EU parliament

EU Platform Work Directive Receives Parliamentary Support

The European Parliament’s Employment and Social Affairs Committee overwhelmingly gave its backing to the EU Platform Work Directive agreement last week.  Out of 40 MEPs on the committee, 37 voted in favour, three against.  This now paves the way for ratification by the whole of the European Parliament next month.

Why is it controversial?

The wording of the directive has been under discussion since 2021, and has been controversial as some EU nations do not want to stifle growth of the gig economy.  However everyone agrees on the need to protect workers from possible exploitation by the platforms engaging them.  So there is broad support for the concept of the Platform Work Directive, but the sticking point has been in how it will operate in practice.

Presumption of employment 

The most important element of the new legislation will be the presumption of employment.  This means that all gig workers engaged within the EU will be presumed employees, and it will be for the platform to disprove this.  It means that gig workers should automatically be entitled to receive statutory rights unless the platform engaging can prove they are genuinely self-employed.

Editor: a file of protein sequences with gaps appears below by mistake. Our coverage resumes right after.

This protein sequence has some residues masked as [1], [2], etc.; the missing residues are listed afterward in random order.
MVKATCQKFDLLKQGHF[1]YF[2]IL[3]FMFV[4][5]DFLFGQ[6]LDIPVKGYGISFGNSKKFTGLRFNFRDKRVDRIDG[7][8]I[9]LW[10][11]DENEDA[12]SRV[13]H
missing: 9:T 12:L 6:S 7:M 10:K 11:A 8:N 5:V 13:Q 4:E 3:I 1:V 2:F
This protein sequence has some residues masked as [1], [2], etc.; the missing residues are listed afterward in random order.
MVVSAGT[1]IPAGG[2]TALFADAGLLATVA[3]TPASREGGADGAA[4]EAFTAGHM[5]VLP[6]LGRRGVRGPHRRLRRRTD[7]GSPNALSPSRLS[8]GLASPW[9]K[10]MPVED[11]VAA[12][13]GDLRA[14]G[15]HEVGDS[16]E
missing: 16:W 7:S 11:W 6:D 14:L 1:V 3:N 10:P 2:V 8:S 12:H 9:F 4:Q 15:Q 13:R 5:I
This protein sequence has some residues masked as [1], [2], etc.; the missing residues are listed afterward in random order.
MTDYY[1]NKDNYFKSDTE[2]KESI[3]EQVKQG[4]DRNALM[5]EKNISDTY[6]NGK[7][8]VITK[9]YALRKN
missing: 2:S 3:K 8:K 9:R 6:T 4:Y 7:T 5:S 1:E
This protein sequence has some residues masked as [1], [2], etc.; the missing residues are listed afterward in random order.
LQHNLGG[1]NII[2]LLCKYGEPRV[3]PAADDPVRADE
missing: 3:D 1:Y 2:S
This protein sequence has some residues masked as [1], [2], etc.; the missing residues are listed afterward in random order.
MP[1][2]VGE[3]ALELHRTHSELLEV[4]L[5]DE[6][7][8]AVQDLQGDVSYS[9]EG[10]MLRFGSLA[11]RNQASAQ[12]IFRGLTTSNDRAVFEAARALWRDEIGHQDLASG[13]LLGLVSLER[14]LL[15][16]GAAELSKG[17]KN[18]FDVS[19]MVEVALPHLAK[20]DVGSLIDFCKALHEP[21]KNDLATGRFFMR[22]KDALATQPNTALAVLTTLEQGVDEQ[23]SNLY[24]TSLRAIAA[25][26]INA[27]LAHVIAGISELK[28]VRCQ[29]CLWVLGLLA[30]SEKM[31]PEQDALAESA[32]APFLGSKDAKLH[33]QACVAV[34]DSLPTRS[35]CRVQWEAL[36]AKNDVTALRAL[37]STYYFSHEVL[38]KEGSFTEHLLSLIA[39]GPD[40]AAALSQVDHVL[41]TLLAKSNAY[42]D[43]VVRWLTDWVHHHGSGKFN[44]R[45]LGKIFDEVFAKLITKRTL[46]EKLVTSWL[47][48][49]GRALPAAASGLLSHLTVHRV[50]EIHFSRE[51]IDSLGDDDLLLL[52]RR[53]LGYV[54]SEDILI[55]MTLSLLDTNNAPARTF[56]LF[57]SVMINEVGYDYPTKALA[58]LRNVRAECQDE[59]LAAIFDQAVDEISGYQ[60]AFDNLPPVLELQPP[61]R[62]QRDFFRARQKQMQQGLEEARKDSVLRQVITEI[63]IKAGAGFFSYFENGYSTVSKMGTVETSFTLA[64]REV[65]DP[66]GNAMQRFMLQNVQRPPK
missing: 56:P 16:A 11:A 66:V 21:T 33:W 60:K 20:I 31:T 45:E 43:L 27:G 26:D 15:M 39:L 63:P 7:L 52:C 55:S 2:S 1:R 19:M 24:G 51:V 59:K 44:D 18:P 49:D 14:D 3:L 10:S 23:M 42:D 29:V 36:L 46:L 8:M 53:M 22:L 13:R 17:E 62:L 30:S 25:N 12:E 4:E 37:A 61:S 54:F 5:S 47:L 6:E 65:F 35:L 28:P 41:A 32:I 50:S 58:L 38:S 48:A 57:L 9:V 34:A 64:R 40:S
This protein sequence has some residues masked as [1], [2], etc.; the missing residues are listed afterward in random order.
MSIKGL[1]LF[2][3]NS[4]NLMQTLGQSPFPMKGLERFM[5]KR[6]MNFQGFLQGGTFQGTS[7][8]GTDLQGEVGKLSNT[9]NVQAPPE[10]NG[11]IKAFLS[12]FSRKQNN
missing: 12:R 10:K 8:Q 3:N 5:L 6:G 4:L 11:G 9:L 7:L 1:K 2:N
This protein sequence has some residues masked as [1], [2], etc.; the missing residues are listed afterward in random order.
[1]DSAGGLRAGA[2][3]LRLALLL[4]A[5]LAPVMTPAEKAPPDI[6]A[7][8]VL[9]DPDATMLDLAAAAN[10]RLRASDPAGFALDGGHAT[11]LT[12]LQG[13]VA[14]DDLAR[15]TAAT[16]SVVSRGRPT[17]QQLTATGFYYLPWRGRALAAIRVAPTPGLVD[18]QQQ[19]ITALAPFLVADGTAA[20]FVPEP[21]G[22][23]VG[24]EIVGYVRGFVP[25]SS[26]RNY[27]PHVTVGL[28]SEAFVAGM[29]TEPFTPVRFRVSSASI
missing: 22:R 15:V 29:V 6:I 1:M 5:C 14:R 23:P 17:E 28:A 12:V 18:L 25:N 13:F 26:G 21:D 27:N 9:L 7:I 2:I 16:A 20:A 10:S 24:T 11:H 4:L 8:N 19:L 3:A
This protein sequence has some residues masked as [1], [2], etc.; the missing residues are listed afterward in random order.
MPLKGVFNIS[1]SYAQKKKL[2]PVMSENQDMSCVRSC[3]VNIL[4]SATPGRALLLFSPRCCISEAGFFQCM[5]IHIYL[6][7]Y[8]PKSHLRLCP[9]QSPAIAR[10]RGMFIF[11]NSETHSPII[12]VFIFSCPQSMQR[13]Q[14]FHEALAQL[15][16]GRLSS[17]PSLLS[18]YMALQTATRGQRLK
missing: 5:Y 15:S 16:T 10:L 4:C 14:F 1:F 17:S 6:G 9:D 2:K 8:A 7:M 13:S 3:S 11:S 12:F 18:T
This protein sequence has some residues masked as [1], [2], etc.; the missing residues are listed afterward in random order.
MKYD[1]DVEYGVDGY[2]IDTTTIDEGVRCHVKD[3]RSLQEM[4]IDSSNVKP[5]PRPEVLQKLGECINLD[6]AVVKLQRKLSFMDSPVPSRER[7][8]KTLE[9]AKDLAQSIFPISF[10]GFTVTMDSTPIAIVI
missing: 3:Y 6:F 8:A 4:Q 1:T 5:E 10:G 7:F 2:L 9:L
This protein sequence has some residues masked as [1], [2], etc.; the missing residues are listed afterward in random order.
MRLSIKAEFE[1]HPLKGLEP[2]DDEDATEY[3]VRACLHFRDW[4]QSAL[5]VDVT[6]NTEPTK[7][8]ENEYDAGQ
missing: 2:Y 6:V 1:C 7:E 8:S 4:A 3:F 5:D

The provision of rights such as NMW, holiday, SSP and pensions auto-enrolment is likely to be very costly for many platforms, which could increase prices and/or constrain the platform’s flexibility.

Subject to nations own criteria

The new legislation recognises that it is going to be controversial to implement, and that there is considerable variation in employment laws in each European nation.  For that reason the presumption of employment will be subject to each member nation’s own criteria, so there will be no parity throughout Europe.  This means that a practice that could be exploitative in one nation might be acceptable in another.

How is it relevant to the UK?

Strictly speaking EU legislation does not affect the UK due to Brexit.  However, the Platform Work Directive is certainly one to watch because the presumption of employment is an innovative policy which has never been done before.  The UK government has been grappling with employment status for many years now, but following numerous consultations they have made no progress.  Despite the lack of progress, the government does want to simplify employment status given the never-ending volume of high profile employment status cases hitting the headlines.

So, if the EU legislation is successful and/or perceived as a vote-winner then the UK government may choose to create similar legislation here.  And that could have far-reaching implications for the whole freelance and self-employed workforce.

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